These theories, though successful, were strictly phenomenological: during this time, there was no rigorous justification for quantization, aside, perhaps, from Henri Poincaré's discussion of Planck's theory in his 1912 paper Sur la théorie des quanta. They are collectively known as the old quantum theory.
The phrase "quantum physics" was first used in Johnston's Planck's Universe in Light of Modern Physics (1931).
With decreasing temperature, the peak of the blackbody radiation curve shifts to longer wavelengths and also has lower intensities. The blackbody radiation curves (1862) at left are also compared with the early, classical limit model of Rayleigh and Jeans (1900) shown at right. The short wavelength side of the curves was already approximated in 1896 by the Wien distribution law.
In 1923, the French physicist Louis de Broglie put forward his theory of matter waves by stating that particles can exhibit wave characteristics and vice versa. This theory was for a single particle and derived from special relativity theory. Building on de Broglie's approach, modern quantum mechanics was born in 1925, when the German physicists Werner Heisenberg, Max Born, and Pascual Jordan developed matrix mechanics and the Austrian physicist Erwin Schrödinger invented wave mechanics and the non-relativistic Schrödinger equation as an approximation to the generalised case of de Broglie's theory. Schrödinger subsequently showed that the two approaches were equivalent.
Heisenberg formulated his uncertainty principle in 1927, and the Copenhagen interpretation started to take shape at about the same time. Starting around 1927, Paul Dirac began the process of unifying quantum mechanics with special relativity by proposing the Dirac equation for the electron. The Dirac equation achieves the relativistic description of the wavefunction of an electron that Schrödinger failed to obtain. It predicts electron spin and led Dirac to predict the existence of the positron. He also pioneered the use of operator theory, including the influential bra–ket notation, as described in his famous 1930 textbook. During the same period, Hungarian polymath John von Neumann formulated the rigorous mathematical basis for quantum mechanics as the theory of linear operators on Hilbert spaces, as described in his likewise famous 1932 textbook. These, like many other works from the founding period, still stand, and remain widely used.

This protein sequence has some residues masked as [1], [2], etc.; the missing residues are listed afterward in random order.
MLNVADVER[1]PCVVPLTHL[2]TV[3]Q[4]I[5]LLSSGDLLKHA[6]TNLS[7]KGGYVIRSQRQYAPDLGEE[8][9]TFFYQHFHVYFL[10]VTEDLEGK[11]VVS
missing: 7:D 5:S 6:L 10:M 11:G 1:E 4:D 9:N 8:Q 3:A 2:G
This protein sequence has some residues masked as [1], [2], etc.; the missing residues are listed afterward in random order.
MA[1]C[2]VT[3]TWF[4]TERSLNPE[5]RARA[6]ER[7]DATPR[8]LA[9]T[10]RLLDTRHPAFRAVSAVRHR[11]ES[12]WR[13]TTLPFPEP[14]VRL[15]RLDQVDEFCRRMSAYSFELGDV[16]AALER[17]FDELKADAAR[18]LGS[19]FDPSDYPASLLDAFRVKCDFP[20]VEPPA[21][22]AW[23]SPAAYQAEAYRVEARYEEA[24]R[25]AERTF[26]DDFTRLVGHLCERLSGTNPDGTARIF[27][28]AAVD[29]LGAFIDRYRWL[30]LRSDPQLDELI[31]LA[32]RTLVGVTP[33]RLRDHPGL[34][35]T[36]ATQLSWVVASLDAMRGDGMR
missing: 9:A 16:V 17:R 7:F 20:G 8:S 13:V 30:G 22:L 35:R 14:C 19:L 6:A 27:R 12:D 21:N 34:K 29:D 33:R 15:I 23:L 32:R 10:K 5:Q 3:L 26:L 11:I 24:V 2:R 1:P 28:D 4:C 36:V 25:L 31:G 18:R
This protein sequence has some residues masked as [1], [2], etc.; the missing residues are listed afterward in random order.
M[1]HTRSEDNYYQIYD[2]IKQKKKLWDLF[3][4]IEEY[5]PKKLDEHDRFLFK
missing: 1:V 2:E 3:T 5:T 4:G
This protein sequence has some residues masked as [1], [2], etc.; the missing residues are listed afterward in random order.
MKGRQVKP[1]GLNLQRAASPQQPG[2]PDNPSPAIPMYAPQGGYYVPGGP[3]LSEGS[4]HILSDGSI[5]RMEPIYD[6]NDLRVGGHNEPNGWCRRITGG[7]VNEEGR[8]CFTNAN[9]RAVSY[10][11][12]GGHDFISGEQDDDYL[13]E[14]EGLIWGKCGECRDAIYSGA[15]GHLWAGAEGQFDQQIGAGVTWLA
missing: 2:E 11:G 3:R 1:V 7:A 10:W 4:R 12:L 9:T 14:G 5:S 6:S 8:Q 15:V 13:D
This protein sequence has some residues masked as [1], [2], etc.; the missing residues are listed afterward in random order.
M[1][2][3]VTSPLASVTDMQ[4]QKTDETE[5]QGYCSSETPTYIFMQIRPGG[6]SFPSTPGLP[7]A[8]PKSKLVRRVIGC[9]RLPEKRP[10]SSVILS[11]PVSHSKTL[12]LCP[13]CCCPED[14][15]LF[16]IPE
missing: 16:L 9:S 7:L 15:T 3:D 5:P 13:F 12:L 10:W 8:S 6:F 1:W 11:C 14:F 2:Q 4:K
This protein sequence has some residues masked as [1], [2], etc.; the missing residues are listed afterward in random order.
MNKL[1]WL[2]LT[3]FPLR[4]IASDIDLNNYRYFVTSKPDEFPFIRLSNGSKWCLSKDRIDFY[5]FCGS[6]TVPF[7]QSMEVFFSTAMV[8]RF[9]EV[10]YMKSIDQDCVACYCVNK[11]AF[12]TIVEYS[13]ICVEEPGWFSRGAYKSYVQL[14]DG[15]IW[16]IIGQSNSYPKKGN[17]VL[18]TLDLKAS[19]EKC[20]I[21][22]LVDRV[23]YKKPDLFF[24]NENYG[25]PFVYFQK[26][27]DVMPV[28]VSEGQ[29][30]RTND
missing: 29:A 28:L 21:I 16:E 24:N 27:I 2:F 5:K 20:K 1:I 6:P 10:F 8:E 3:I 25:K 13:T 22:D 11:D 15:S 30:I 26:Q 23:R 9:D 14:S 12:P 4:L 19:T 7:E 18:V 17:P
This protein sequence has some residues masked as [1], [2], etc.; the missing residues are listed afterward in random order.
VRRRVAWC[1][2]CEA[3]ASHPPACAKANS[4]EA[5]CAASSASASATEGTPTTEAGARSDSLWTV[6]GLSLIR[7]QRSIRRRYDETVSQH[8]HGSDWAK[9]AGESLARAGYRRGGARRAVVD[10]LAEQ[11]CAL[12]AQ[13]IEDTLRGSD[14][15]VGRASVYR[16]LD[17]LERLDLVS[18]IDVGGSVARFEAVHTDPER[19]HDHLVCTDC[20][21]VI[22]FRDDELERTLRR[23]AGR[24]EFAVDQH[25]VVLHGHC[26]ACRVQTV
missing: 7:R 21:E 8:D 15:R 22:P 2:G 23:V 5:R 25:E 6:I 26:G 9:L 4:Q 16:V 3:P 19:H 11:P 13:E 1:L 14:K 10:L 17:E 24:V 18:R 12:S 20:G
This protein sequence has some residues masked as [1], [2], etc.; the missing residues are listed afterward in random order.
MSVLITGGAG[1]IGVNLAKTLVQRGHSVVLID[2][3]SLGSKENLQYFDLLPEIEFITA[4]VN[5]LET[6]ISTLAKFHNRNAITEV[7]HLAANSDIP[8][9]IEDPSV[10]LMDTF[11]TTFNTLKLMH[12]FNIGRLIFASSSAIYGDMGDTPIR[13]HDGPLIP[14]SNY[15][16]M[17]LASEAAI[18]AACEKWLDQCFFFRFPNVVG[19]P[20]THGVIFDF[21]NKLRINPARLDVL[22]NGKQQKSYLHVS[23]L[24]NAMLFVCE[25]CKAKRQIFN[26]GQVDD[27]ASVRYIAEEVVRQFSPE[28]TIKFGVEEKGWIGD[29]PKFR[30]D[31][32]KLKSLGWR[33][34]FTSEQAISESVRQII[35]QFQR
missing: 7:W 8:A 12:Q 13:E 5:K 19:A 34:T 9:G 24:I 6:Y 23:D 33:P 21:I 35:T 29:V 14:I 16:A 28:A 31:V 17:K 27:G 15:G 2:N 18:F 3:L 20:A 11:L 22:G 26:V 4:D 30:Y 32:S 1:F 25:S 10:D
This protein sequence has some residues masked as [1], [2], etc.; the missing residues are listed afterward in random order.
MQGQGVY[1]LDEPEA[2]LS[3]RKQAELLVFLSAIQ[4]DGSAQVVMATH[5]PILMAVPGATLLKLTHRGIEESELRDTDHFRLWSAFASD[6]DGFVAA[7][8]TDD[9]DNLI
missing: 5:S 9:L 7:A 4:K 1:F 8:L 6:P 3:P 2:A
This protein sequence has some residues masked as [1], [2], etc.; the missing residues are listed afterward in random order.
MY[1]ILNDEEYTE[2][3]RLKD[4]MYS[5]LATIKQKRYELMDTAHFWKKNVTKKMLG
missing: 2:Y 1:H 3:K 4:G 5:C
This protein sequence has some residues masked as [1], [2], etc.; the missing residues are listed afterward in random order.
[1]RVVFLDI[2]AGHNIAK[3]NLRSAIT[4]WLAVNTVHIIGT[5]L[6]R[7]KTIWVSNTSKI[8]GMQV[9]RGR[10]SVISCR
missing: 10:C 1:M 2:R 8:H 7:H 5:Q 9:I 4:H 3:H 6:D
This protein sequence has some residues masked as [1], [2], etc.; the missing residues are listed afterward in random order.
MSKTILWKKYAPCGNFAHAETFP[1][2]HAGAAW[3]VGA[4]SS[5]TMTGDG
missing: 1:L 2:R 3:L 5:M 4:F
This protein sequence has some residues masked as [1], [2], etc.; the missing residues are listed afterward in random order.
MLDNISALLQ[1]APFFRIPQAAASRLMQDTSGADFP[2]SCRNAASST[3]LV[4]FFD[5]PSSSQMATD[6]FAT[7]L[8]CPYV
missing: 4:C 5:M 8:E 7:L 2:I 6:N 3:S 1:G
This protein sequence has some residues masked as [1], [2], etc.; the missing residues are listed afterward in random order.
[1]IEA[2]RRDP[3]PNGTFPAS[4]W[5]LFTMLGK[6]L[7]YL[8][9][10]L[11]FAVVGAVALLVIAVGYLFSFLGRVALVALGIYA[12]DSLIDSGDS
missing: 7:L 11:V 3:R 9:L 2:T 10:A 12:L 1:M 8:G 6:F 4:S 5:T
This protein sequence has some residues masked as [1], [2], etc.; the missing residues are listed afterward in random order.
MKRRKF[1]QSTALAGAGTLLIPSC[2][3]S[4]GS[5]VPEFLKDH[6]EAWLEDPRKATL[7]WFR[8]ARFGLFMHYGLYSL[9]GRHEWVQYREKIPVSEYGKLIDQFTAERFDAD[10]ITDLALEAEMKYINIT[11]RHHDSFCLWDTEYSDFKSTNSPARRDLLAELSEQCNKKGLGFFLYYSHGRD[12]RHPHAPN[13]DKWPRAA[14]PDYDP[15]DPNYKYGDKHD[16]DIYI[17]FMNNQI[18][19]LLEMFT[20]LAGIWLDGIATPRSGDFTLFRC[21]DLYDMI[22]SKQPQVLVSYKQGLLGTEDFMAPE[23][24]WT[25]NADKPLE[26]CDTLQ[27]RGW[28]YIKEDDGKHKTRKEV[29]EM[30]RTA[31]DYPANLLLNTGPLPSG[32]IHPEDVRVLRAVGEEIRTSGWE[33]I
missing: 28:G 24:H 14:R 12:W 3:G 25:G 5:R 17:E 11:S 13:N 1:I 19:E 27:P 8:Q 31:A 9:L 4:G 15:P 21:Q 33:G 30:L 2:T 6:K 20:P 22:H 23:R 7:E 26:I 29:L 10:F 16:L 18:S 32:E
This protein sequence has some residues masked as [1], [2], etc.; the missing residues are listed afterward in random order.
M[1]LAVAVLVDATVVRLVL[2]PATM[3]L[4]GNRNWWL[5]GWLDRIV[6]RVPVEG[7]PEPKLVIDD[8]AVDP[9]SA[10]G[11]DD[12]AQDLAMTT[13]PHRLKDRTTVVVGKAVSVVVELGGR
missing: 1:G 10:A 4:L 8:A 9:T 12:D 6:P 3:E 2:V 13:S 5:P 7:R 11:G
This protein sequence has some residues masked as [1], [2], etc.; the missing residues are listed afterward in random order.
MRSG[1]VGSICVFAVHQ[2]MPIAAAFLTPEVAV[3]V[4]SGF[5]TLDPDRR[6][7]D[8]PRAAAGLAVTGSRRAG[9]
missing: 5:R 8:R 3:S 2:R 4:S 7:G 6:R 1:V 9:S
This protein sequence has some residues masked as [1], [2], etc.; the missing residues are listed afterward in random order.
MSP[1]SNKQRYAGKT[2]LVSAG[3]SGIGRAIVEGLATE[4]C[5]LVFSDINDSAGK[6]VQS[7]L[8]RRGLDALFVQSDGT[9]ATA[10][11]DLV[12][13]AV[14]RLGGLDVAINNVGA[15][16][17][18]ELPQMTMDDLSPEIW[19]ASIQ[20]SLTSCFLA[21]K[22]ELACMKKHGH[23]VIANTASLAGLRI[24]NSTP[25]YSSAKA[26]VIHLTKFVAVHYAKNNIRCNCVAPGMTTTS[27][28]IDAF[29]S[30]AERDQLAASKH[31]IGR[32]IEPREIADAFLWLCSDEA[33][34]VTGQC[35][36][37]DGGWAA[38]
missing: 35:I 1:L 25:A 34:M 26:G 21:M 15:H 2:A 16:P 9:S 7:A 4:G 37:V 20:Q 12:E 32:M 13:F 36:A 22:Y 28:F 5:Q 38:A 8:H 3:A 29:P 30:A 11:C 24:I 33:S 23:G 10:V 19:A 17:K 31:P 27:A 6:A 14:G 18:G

Ernest Rutherford's gold foil experiment disproved the plum pudding model of the atom which suggested that the mass and positive charge of the atom are almost uniformly distributed. This led to the planetary model of the atom (1911).
^Max Born, My Life: Recollections of a Nobel Laureate, Taylor & Francis, London, 1978. ("We became more and more convinced that a radical change of the foundations of physics was necessary, i.e., a new kind of mechanics for which we used the term quantum mechanics. This word appears for the first time in physical literature in a paper of mine...")